Sidebar: A Force for Health in the Southeast

Northside Hospital is an integrated health care delivery system that serves the Atlanta region. It operates five acute-care hospitals with 1,558 licensed beds and more than 250 outpatient locations across the state of Georgia.

Northside says it is one of the most respected and fastest-growing health care organizations in the Southeast and is committed to balancing clinical excellence with compassionate care. The health system leads the U.S. in newborn deliveries and is among the state’s top providers of cancer care, sports medicine, cardiovascular and surgical services.

It has been recognized by Healthgrades, the leading online resource for information about physicians and hospitals, as one of the top U.S. hospitals for outstanding performance in delivering a positive experience for patients during their hospital stay. Northside also has been ranked as one of the Best Places to Work among all top large employers in the United States by both Glassdoor.com and Comparably.com.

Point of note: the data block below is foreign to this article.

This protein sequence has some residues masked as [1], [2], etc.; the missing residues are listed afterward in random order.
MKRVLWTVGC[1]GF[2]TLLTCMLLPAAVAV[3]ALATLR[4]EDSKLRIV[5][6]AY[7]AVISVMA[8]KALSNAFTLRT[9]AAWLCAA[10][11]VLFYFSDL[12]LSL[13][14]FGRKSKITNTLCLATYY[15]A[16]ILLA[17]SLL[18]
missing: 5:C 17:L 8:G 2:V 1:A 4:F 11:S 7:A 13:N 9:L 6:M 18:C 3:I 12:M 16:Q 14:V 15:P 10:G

More than 24,000 employees and a network of 3,900 physicians serve approximately 4.6 million combined inpatient and outpatient visits a year across a variety of services, including cancer care, heart and vascular, maternity, pediatric and adult imaging, GI, surgery, spine care, urology, sleep disorder and emergency medicine. Follow @NorthsideHosp on social media, and for more information visit northside.com.